They can be rented or purchased at a lower price point than a traditional larger new detached house. I would never call ADUs 'affordable' per se, because they cost more per foot than other types, and aren't subsidized or have fixed rent typically, but they are way less than houses. It is silly to demand ADUs be price controlled for lower income folks when we'd never do that for adjacent single-family houses on the open market.  

    There is very little impact on neighboring properties. In 15 years of building ADUs, I've never had a complaint, however I have had tons of neighbors inquire about building one themselves!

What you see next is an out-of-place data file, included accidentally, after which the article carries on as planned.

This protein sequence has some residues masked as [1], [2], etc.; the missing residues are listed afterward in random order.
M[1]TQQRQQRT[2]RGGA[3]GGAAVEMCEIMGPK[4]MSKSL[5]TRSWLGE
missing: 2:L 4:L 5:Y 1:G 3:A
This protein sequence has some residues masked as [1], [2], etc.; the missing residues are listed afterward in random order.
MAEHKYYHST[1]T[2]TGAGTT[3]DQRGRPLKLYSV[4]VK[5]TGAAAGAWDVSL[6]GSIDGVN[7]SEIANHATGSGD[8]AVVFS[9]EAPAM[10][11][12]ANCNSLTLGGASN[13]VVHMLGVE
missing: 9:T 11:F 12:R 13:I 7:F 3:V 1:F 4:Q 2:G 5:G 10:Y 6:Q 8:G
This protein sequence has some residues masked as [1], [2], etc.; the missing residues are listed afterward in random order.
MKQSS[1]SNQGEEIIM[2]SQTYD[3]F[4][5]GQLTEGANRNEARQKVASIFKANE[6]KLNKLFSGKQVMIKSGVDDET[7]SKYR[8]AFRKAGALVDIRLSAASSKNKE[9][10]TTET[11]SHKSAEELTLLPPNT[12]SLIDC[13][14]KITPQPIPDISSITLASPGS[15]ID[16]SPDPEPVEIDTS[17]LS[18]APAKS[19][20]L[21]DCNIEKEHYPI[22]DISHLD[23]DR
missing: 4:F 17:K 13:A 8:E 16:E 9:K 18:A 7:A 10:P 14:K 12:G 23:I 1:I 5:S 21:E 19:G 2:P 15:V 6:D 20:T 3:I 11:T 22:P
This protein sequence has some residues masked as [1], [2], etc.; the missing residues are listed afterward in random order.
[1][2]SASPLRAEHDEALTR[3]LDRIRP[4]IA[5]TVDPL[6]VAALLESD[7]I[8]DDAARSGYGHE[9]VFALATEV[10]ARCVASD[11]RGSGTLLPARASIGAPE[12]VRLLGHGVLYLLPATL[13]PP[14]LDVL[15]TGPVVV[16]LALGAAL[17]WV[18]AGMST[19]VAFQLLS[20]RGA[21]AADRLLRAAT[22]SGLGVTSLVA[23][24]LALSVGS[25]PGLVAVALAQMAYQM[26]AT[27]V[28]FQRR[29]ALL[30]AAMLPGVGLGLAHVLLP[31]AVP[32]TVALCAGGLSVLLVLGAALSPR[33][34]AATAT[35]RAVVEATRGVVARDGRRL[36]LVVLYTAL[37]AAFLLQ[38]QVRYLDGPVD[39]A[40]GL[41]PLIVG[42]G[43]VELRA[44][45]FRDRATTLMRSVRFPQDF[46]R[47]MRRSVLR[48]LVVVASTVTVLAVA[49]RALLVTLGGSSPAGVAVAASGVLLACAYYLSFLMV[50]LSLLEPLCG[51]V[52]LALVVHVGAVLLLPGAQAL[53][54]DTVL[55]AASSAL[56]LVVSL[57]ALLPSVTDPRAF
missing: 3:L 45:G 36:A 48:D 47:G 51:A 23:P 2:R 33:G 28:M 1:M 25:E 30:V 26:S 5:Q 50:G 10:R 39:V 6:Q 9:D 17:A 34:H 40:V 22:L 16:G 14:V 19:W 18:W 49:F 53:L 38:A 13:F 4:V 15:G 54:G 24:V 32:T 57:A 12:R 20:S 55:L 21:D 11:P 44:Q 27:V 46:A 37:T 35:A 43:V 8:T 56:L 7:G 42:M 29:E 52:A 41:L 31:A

Today's household sizes are getting smaller (Seattle's is 1.83 people), and smaller DADUs serve many people who don't need as much house.

    They serve multigeneration households really well, as well as those aging in place (the AARP has been a huge proponent of ADUs for a decade because the smaller houses in often more walkable neighborhoods are better for the lifestyle needs of our silver wave of downsizing seniors). About 1/4 of our ADUs were built for the grandparents, sometimes by the grandparents on the adult kid's parcel.  

    Because zoning changes to allow them are citywide, property taxes don't increase just because cities institute ADU programs. Cities do get to leverage those new residents to make other contributions to the tax base like sales tax etc.